Tracks of an old Frontier shepherd life: Great Basin Basques

Today, in states like Idaho there are thousands of Basque Americans many of whose ancestors immigrated here a century ago to herd sheep. Henry Etcheverry is one of the last of the Basque sheepmen. His father, Jean Pierre, immigrated in 1929 from the Basque Country (a region in the Pyrenees partly in Spain and partly in France).

Boise, Idaho has the highest concentration of Basques outside the Basque Country. The Mayor is Basque and there’s an entire block dedicated to Basque businesses. Tony Eiguren runs the Basque Market- part store, part restaurant- with his wife Tara.

Many of the buildings on the Basque Block were once boarding houses for recent arrivals to the US. “If a person was immigrating over to the United States to Boise for example they’d get off the train a few blocks from here and come to a boarding house,” explains Annie Gavica of the Basque Museum (3 of her grandparents were Basque).

Today the Sheepherders Ball is still a popular Boise event (Tony met his wife Tara there) and the Basque Block still has a “fronton”, a court for playing Basque pelota, a type of handball played with a bare hand and a hard ball, something “quite painful” according to Gavica.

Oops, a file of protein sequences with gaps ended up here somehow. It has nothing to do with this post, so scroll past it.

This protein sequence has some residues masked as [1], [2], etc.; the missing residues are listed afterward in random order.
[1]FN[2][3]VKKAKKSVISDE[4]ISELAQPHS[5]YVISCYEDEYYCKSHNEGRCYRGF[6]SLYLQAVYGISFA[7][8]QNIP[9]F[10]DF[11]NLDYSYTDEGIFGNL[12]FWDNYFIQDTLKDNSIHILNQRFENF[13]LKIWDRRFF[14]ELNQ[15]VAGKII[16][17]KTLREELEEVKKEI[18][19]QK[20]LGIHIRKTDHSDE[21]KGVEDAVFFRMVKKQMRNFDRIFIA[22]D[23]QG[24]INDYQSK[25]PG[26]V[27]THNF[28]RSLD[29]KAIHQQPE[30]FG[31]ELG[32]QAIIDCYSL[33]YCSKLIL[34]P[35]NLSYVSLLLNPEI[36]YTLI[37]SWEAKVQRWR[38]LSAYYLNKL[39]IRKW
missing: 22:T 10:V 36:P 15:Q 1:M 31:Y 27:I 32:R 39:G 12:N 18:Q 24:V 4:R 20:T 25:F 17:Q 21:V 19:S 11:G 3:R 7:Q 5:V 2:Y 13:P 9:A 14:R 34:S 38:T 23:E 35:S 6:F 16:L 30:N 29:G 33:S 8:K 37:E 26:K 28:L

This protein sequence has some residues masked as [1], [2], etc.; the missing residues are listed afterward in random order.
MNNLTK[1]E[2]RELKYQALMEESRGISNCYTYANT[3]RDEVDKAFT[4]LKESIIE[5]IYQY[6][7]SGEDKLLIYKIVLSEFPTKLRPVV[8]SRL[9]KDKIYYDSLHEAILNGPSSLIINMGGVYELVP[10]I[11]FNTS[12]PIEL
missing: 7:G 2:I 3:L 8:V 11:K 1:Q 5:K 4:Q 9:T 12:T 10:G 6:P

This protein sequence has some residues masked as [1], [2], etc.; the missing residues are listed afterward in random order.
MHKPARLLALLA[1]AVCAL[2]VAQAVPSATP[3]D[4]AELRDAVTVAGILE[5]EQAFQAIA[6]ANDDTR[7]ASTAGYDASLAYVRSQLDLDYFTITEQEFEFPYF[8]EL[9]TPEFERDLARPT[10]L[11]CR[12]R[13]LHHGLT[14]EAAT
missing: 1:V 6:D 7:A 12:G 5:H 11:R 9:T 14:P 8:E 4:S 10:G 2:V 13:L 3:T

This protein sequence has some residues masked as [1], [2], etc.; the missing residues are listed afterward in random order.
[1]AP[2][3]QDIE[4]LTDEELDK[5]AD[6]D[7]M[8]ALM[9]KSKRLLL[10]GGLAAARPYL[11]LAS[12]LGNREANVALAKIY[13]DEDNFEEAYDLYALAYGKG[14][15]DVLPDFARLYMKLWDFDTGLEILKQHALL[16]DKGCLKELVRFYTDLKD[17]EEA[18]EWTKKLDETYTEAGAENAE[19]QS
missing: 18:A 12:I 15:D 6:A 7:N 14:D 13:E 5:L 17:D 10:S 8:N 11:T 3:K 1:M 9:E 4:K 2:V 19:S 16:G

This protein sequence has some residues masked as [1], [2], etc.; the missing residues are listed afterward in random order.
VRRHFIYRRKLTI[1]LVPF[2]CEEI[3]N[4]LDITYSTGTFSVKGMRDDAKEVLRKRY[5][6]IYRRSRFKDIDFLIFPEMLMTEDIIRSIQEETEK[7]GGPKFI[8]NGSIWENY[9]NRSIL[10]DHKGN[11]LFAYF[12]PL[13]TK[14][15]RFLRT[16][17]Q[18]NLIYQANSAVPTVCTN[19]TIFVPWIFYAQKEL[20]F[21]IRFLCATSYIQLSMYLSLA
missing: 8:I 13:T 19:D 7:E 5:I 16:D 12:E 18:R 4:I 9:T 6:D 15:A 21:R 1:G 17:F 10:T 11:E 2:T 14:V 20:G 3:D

At 66-years-old Etcheverry still works his sheep ranch- built up by his father and himself with permits to graze thousands and thousands of acres in Idaho and Wyoming- but these days, his shepherds aren’t Basque. “My shepherds are from Peru and this is an opportunity for them to come here and better their lives. They’re here and it’s quite a sacrifice.”

One of his shepherds, Olympio, has spent over a decade working here for Etcheverry. From May to September he lives in a sheep wagon- or sheep camp- in the mountains, following the sheep. Etcheverry brings him food and supplies every few days, but he spends most of his time alone, sleeping, eating and cooking in his tiny home on wheels. He uses a propane burners to cook, firewood stove for heating, a cooler as a refrigerator and washes his clothes by hand. Olimpio says he’s used to the lifestyle since he started in the same line of work as a young boy in Peru. He admits it can be lonely, but he points out the advantages of what Etcheverry calls a sacrifice. “It’s really beautiful to take care of animals. The countryside is beautiful.”

Etcheverry has no luck finding workers in nearby Boise or Salt Lake City. “When this way of life is over for me I doubt there is going to be anyone behind me here. It’s too hard. Saturday and Sunday. You do what you got to do. People don’t want to do that anymore.”

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